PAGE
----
Kudelski Walks Away… Sort Of
But Kudelski isn't simply taking its toys and going home. Instead, it plans to apply plenty of pressure through its board representation at OpenTV to "mitigate the risks" that Kudelski believes the set-top software specialist will be faced with if it continues to go it alone. One strategy it's strongly advocating: spend, spend, spend on next-gen technologies and platforms.
On Wednesday, OpenTV formally rejected Kudelski's takeover offer, labeling it "inadequate and not in the best interests of the Company and its stockholders." At last check, Kudelski held 77.2 percent of the voting interest OpenTV, and a 32.3 percent economic stake. (See OpenTV Rejects Kudelski Bid and Kudelski Wants Its OpenTV .)
In comments issued early this morning, Kudelski said the OpenTV Special Committee assigned to review the bid has it all wrong, and believes that its proposal would "deliver superior value" to OpenTV shareholders.
Kudelski further argued that the committee is overly optimistic on the future of OpenTV's businesses and has underestimated the firm's strategic challenges that, if not addressed, "will materially affect its revenues and margins."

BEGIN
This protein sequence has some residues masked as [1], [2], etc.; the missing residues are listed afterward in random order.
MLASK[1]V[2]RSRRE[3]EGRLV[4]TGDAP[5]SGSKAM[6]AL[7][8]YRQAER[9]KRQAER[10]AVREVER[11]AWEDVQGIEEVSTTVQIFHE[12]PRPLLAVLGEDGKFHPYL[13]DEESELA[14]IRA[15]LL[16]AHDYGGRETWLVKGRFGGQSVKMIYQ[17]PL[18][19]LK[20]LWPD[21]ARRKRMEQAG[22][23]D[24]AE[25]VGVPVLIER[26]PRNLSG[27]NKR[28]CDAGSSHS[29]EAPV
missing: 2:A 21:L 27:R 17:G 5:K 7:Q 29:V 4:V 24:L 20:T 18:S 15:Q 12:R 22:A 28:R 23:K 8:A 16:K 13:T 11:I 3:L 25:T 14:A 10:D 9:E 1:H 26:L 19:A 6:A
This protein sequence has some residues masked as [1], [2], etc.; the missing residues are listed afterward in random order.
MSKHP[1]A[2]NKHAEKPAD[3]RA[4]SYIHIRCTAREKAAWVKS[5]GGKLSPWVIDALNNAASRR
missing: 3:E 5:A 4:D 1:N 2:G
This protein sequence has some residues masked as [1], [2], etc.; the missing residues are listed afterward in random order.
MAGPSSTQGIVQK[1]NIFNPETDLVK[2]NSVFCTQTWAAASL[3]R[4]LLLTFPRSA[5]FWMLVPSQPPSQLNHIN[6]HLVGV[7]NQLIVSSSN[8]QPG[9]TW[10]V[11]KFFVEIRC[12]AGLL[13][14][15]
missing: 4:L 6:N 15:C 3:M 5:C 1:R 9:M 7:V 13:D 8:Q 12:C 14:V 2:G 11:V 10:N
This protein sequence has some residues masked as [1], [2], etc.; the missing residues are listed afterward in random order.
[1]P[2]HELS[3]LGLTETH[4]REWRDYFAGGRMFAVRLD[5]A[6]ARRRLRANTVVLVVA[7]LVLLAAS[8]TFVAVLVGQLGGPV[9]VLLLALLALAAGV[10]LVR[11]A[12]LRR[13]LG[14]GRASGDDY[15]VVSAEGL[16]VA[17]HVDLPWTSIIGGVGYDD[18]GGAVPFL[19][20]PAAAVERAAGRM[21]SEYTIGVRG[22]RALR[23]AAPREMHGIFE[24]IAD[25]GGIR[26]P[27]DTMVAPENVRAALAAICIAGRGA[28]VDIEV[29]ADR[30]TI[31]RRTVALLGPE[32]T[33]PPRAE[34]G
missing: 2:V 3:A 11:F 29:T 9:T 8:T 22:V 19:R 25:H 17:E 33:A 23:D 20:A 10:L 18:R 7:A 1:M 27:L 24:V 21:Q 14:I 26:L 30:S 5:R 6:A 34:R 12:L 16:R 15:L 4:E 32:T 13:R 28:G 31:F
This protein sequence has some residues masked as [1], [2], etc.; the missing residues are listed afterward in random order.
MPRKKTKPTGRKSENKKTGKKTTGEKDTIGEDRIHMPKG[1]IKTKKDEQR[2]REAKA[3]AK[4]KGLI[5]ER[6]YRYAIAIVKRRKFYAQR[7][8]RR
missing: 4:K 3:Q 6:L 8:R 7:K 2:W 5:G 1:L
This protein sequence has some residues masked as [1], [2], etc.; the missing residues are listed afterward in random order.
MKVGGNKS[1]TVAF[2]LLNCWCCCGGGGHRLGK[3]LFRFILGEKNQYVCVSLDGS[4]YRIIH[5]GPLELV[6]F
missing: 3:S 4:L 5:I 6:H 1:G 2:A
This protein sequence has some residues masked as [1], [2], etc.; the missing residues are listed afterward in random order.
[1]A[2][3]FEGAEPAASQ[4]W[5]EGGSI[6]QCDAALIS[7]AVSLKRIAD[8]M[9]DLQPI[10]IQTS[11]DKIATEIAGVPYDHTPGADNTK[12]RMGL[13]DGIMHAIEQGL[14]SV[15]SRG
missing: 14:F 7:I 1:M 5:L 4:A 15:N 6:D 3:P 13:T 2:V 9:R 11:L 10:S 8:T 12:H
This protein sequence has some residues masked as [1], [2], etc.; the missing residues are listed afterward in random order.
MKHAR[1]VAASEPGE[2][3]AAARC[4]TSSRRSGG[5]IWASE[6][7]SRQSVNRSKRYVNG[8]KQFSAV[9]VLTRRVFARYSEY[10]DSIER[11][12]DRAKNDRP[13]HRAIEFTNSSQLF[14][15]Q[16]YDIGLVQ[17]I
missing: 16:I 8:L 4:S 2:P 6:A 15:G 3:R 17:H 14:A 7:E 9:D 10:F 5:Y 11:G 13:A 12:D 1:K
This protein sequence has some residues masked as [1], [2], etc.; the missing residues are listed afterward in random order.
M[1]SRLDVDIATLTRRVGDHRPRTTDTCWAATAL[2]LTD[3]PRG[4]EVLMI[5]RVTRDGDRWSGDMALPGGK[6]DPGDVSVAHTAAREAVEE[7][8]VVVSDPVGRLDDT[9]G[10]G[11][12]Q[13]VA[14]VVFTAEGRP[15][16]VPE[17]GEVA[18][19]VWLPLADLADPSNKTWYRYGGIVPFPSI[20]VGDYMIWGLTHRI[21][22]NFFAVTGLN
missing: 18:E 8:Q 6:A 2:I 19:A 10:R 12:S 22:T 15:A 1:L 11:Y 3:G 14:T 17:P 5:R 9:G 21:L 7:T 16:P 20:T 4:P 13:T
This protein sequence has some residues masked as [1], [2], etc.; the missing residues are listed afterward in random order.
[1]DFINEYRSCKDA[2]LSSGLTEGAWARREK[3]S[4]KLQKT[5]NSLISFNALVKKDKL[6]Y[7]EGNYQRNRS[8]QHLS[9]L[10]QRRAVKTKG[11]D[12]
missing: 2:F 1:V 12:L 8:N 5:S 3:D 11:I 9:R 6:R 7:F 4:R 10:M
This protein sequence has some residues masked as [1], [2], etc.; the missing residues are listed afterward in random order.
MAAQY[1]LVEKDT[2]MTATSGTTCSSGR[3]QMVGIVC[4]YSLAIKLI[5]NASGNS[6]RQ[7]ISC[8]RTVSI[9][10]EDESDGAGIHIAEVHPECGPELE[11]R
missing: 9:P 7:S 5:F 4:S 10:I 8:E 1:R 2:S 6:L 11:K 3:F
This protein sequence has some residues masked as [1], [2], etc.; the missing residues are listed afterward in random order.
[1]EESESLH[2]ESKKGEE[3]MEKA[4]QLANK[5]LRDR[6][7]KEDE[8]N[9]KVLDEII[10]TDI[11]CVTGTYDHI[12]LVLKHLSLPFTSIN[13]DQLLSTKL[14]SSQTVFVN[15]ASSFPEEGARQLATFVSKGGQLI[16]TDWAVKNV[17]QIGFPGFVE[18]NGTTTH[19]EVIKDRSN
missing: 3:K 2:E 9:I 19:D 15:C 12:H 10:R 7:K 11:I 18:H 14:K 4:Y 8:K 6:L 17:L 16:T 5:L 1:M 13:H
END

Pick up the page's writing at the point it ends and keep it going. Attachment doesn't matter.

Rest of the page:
That, in turn, has left Kudelski believing that "the long-term viability of OpenTV’s business as a stand-alone entity is seriously in doubt."
So, short of a new bid, Kudelski said it will advocate through its board position that OpenTV spend on next-gen systems, "mainly organically but also potentially through acquisitions."
Kudelski acknowledged that such a strategy could sap OpenTV's cash reserves and depress the company's financial performance for a few years, but believes it's the only one that will keep OpenTV viable for the long haul.
At the end of the first quarter, OpenTV reported having $114.2 million in cash, cash equivalents, and marketable debt securities. OpenTV shares closed Tuesday at $1.72 apiece, down 10 cents for the day.
— Jeff Baumgartner, Site Editor, Cable Digital News